CLT chair­man de­fends move


The com­mu­nity will not lose any­thing from pro­posed changes to the Cen­tral Lakes Trust board struc­ture, but gain ex­per­tise and knowl­edge, the board chair says.

Dr Mal­colm Macpher­son said the pro­posal the board was tak­ing to the com­mu­nity was ‘‘the best of both worlds – com­mu­nity rep­re­sen­ta­tion, plus ex­pert ad­vice, mak­ing the best pos­si­ble de­ci­sions’’.

He was re­spond­ing to crit­i­cisms raised by for­mer chair Peter Mead, who has called the pro­posed changes a ‘‘cal­lous at­tack on the very core of democ­racy’’ and the role of the board was one of over­sight only.

Cur­rently, the trust was wholly made up of six pub­licly elected trustees stand­ing for a max­i­mum of three terms of three years. The pro­posed changes in­clude ap­point­ing three trustees, whose terms would be stag­gered, along­side five pub­licly elected trustees.

‘‘To­day’s Cen­tral Lakes Trust is quite dif­fer­ent to the trust chaired by Peter Mead all those years ago. We can’t be hands-off man­agers, leav­ing key strate­gic in­vest­ment de­ci­sions to oth­ers, as Peter seems to sug­gest we should. Nor should we back away from our own­er­ship re­spon­si­bil­i­ties for Pioneer En­ergy Ltd.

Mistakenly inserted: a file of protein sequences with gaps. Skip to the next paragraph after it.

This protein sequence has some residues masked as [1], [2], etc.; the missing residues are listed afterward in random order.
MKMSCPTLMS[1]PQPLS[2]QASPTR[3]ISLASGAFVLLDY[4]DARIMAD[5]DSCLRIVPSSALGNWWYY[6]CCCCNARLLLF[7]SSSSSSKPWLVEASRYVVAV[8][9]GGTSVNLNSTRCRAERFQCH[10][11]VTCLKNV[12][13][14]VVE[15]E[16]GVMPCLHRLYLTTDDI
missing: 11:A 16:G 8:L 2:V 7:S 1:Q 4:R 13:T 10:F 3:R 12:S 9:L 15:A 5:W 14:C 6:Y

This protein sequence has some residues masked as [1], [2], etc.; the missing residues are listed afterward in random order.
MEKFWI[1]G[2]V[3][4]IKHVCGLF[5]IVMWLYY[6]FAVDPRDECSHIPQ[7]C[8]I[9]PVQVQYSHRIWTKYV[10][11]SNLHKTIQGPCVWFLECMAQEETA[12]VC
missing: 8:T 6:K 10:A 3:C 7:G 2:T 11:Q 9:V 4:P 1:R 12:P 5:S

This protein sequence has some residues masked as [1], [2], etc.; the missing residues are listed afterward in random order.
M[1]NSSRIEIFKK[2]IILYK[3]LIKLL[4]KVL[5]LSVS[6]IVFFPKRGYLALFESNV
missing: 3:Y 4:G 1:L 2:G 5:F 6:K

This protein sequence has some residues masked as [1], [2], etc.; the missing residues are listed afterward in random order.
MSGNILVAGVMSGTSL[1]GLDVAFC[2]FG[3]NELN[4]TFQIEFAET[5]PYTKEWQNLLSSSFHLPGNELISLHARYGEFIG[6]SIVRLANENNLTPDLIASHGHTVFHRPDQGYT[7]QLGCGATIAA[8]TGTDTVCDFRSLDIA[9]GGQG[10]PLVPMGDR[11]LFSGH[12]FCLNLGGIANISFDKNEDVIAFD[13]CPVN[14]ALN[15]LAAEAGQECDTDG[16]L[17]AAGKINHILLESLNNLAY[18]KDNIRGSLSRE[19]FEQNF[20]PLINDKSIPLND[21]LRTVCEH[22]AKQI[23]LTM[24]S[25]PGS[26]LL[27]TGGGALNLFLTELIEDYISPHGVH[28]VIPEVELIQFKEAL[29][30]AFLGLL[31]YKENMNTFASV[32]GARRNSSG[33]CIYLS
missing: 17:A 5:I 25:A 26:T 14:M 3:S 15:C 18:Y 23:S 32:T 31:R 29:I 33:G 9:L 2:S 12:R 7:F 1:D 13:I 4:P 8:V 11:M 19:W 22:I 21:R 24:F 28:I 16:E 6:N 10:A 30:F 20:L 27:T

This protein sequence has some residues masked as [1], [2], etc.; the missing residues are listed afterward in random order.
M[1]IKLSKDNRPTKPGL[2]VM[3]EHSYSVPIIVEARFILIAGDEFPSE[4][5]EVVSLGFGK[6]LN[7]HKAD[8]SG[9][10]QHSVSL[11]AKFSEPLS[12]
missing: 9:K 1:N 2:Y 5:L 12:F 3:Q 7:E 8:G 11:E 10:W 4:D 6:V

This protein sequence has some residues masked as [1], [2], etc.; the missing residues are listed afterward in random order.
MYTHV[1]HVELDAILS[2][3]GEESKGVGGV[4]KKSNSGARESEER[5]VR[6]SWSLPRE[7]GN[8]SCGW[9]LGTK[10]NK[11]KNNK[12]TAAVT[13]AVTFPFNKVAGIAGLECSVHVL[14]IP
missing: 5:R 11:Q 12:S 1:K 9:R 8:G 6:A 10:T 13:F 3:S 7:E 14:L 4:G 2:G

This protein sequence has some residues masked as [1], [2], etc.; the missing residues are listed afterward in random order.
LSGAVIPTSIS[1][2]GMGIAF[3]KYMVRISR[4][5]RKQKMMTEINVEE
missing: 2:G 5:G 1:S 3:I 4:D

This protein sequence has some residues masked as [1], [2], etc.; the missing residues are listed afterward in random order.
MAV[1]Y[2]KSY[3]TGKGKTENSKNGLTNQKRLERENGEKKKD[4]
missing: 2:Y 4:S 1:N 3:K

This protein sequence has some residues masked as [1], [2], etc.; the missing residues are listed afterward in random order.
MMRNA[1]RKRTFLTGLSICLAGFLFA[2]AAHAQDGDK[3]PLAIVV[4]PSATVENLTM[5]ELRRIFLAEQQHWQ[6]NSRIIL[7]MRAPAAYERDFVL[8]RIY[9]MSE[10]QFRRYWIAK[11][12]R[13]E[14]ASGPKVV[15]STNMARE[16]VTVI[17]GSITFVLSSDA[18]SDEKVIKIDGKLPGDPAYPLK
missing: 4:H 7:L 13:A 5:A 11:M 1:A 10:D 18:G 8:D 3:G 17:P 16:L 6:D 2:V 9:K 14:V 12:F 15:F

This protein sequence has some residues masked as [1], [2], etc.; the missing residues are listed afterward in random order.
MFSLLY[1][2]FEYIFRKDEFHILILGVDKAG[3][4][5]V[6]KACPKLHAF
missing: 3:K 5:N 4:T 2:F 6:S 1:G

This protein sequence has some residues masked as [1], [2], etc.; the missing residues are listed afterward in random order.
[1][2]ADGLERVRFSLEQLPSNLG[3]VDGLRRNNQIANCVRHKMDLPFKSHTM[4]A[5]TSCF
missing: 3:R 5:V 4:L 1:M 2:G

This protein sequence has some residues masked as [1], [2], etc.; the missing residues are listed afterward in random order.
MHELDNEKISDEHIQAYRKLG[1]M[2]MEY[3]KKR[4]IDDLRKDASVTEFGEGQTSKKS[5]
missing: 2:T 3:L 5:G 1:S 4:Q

‘‘Cen­tral Lakes Trust has grown to be­come the largest phil­an­thropic trust fund on a per capita ba­sis in the South­ern Hemi­sphere. The to­tal value of the trust’s in­vest­ment fund has grown to more than $325 mil­lion and is ex­pected to grow to $500 mil­lion by 2025. Over time, the di­ver­si­fi­ca­tion, scale and com­plex­ity of the trust’s in­vest­ment port­fo­lio has in­ten­si­fied, and we in­creas­ingly need trustees who can bring ap­pro­pri­ate ex­per­tise to our de­ci­sion mak­ing and greater con­ti­nu­ity at gov­er­nance-level. The in­vest­ment en­vi­ron­ment is dy­namic and com­plex and as guardians of th­ese in­vest­ments, trustees need to ex­er­cise wellinformed and ac­tive judg­ment.’’

Feed­back, in­clud­ing from pre­vi­ous trustees and com­mu­nity lead­ers, had been over­whelm­ingly pos­i­tive, he said.

Board­works In­ter­na­tional un­der­took the re­view and made rec­om­men­da­tions based on in­ter­na­tional best prac­tice for how the board could im­prove its cur­rent gov­er­nance ar­range­ments to fill skill and knowl­edge gaps and en­sure greater suc­ces­sion plan­ning.

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